Monday, February 27, 2012

The Fault(s) in His Story

In which I express my disappointment with the beloved John Green's latest novel and receive worldwide scorn (or would, if anyone read this blog).

I owe Jon for this post since I originally wrote it as a comment on his blog. Some minor editing has been performed.

First, let me say this: I love John Green's writing. I like that it's funny and smart and doesn't treat teenagers like they're all horny morons who do nothing but play video games or pine over Hollywood actors. He has what I believe is a perfect grasp on male friendships. I could go on, but all of the above has been said before and you're reading this for the criticism, not the praise. I know what you want.

As for The Fault in Our Stars, I thought Green's intelligence (and ego) got in the way of the story. This manifests itself most egregiously in his main characters' dialogue, which I found completely unbelievable. Even if you accept that Gus and Hazel possess expansive vocabularies (and I don't accept that in the case of Gus, who is a stud basketball player, plays a lot of video games, and reads the literary equivalent of fast food), I don't know any teenagers whose every conversation drips with metaphor, irony, and witty rejoinders.

Secondly, as he does in all of his books, but especially in this one, Green sacrifices story on the altars of theme, metaphor, and symbolism. It's almost as if he's writing in the hopes of impressing high school English teachers enough to use his book in place of the dusty classics. This one was so full of metaphor that it became impossible for me to read about the smallest detail without wondering what hidden meaning I was missing. I felt like I was in eleventh grade again, with Mrs. Rief prodding me to notice the symbolism on every page. A piece of playground equipment isn't just a piece of playground equipment. Kissing at the Anne Frank Museum isn't just two horny kids kissing. Stuff falling out of trees into a Holland river is probably more than just nice imagery. And even if it isn't, there is so much metaphor and symbolism and theme that you think it must be. It pulled me out of the story (what little story there was) time and again.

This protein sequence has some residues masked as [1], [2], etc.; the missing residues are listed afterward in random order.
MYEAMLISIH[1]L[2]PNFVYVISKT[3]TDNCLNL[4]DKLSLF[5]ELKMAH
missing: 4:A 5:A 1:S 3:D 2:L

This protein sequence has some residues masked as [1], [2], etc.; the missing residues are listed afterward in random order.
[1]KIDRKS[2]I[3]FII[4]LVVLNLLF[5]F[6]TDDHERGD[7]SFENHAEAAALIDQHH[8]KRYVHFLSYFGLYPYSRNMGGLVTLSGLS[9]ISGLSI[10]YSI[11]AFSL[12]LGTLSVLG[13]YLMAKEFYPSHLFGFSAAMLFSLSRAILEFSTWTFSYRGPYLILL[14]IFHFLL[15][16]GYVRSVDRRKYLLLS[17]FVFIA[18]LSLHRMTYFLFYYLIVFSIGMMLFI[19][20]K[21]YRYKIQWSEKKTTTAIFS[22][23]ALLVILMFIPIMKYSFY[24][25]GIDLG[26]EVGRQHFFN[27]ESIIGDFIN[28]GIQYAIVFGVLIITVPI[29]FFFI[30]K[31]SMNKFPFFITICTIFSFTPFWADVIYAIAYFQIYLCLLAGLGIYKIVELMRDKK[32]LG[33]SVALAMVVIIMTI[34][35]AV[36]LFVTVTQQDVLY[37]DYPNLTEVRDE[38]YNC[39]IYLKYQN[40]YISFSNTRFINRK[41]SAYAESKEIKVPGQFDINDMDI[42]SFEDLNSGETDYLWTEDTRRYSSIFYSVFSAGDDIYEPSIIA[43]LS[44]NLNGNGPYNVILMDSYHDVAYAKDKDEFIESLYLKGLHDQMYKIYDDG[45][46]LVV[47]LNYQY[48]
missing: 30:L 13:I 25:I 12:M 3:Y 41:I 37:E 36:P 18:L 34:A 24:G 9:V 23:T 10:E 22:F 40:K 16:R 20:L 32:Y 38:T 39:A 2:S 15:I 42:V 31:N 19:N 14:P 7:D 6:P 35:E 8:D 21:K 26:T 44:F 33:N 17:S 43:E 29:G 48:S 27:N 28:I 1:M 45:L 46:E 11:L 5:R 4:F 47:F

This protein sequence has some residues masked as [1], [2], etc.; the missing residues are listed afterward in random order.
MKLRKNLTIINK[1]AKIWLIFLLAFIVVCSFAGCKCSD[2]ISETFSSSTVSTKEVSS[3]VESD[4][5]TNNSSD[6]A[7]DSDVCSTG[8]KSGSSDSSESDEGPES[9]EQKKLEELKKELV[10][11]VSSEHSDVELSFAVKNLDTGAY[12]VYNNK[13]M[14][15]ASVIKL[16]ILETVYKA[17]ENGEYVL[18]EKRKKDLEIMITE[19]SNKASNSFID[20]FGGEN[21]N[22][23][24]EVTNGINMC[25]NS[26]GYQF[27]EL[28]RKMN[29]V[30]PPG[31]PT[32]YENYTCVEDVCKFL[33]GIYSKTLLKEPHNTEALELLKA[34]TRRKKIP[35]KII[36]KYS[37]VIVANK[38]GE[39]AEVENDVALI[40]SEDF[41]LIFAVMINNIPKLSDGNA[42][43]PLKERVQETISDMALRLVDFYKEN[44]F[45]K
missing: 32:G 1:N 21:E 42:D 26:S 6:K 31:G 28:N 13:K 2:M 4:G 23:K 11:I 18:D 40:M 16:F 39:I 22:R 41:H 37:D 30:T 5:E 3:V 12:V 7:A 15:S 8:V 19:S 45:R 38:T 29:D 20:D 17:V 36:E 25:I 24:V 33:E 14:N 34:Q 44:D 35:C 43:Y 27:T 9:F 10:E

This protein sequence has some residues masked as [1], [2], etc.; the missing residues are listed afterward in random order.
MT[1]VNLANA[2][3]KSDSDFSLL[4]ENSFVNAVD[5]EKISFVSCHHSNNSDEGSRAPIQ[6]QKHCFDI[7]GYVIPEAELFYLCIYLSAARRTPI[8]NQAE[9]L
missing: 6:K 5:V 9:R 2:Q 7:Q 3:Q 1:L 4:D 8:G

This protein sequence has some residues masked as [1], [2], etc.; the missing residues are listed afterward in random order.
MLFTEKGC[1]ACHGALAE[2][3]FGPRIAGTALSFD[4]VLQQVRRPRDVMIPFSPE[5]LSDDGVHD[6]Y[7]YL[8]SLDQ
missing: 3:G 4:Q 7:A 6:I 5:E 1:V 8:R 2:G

As a result, I didn't feel the emotion I know Green intended me to feel. It's hard to fall for the characters when Green insists on asserting himself with such attention-seeking regularity. Whenever I began to get sucked into the story, there was Green, pants off and waving them in the air, to remind me that he--HE--had written this. And wasn't it so damn full of MEANING?

Also, I found the references to the "genius" of Peter Van Houten off-putting, since he was invented by Green. Nothing says massive ego like having your characters gush about the genius of the words of another character you created. Disagree? Try this on for size:

"There are two kinds of people in this world," Lester said. "The kind that stop for a raccoon crossing the road and the kind that swerve to hit it."

Billy was speechless. He had never heard such truth spoken so eloquently.

Gagging yet? Unless I'm mistaken, Hermione and Harry didn't sit around talking about how wise professor Dumbledore was. Rowling let the reader make that conclusion. Possibly because she didn't feel the need to remind her readers how flipping smart she was every fifth page.


And speaking of Van Houten, his reappearance at the funeral was something out of a bad movie and an editor never would have let a rookie author get away with it.